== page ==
Eurozone Suspends Short-Term Greek Debt Relief

Greek Prime Minister Alexis Tsipras
Greek Prime Minister Alexis Tsipras attends the first meeting of his cabinet in the parliament building in Athens on September 25, 2015. Michalis Karagiannis/Reuters

Eurozone lenders have put on hold the implementation of a short-term debt relief deal for Greece on Wednesday after the Greek government proposed to make a one-off payout to pensioners in December, the eurozone bailout fund ESM said.

Eurozone finance ministers agreed on Dec 5 to grant Greece short-term debt relief that would reduce the amount of the country's public debt by 20 percentage points of GDP by 2060.

But on December 8, Greek Prime Minister Alexis Tsipras said, without consulting eurozone lenders, that his government would spend 617 million euros in one-off benefits for low-income pensioners ahead of Christmas because Greece exceeded its 2016 primary surplus target.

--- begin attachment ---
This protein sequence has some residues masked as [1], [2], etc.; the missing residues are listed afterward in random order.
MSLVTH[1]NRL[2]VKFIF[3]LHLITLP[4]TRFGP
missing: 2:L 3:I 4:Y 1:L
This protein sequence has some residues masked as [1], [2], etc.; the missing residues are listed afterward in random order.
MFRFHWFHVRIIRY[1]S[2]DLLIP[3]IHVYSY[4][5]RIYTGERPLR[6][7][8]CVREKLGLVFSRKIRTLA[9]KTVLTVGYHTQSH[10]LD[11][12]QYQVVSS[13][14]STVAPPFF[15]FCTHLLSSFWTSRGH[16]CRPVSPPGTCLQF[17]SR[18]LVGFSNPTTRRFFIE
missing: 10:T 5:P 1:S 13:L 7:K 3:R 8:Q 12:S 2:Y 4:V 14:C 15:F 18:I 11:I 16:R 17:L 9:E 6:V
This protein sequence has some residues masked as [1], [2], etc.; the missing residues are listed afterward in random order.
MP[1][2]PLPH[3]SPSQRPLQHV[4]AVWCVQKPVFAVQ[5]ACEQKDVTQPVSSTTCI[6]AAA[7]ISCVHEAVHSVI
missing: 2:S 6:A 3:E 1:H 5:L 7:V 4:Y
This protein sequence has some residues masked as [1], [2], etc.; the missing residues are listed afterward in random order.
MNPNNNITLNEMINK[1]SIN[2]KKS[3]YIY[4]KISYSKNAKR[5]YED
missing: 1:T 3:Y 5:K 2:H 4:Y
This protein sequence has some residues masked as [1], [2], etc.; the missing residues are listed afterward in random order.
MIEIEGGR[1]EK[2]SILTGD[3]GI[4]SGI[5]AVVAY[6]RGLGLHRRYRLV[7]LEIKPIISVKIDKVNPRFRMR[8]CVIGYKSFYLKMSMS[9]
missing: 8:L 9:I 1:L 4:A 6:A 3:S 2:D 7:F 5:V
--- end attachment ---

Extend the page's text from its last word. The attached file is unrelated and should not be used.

"Following recent proposals by the Greek government to spend additional fiscal resources for pensions and VAT our governing bodies have put their decisions temporarily on hold," a spokesman for the ESM said.

"Institutions are currently assessing the impact of Greek government decisions vis a vis the ESM program commitments and targets. [We] will then analyze the institutions' assessment and subsequently decide how to proceed," he said.